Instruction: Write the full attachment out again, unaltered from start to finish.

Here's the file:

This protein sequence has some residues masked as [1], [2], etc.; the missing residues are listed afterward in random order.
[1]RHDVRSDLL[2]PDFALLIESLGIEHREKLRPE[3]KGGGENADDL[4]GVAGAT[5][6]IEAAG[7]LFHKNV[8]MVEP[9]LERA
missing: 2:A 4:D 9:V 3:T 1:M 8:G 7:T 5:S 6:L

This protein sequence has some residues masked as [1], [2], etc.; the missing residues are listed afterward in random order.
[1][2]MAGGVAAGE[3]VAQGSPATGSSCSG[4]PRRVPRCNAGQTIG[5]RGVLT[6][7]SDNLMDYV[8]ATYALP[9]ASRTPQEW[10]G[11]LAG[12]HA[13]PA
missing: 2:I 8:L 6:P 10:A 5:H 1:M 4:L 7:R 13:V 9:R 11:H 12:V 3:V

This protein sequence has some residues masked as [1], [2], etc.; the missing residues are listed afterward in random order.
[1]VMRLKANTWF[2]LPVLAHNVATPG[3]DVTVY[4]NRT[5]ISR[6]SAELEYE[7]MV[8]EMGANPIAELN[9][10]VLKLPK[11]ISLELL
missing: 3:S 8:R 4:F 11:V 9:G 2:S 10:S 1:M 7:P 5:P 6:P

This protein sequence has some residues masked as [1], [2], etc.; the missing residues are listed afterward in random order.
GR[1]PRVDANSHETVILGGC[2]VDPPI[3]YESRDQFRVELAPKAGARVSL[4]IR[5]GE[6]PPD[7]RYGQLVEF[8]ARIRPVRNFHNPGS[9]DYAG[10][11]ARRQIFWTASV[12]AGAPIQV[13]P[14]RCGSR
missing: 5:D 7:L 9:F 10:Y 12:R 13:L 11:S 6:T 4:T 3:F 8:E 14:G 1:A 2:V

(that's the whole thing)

This protein sequence has some residues masked as [1], [2], etc.; the missing residues are listed afterward in random order.
[1]RHDVRSDLL[2]PDFALLIESLGIEHREKLRPE[3]KGGGENADDL[4]GVAGAT[5][6]IEAAG[7]LFHKNV[8]MVEP[9]LERA
missing: 2:A 4:D 9:V 3:T 1:M 8:G 7:T 5:S 6:L

This protein sequence has some residues masked as [1], [2], etc.; the missing residues are listed afterward in random order.
[1][2]MAGGVAAGE[3]VAQGSPATGSSCSG[4]PRRVPRCNAGQTIG[5]RGVLT[6][7]SDNLMDYV[8]ATYALP[9]ASRTPQEW[10]G[11]LAG[12]HA[13]PA
missing: 2:I 8:L 6:P 10:A 5:H 1:M 4:L 7:R 13:V 9:R 11:H 12:V 3:V

This protein sequence has some residues masked as [1], [2], etc.; the missing residues are listed afterward in random order.
[1]VMRLKANTWF[2]LPVLAHNVATPG[3]DVTVY[4]NRT[5]ISR[6]SAELEYE[7]MV[8]EMGANPIAELN[9][10]VLKLPK[11]ISLELL
missing: 3:S 8:R 4:F 11:V 9:G 2:S 10:S 1:M 7:P 5:P 6:P

This protein sequence has some residues masked as [1], [2], etc.; the missing residues are listed afterward in random order.
GR[1]PRVDANSHETVILGGC[2]VDPPI[3]YESRDQFRVELAPKAGARVSL[4]IR[5]GE[6]PPD[7]RYGQLVEF[8]ARIRPVRNFHNPGS[9]DYAG[10][11]ARRQIFWTASV[12]AGAPIQV[13]P[14]RCGSR
missing: 5:D 7:L 9:F 10:Y 12:R 13:L 11:S 6:T 4:T 3:F 8:E 14:G 1:A 2:V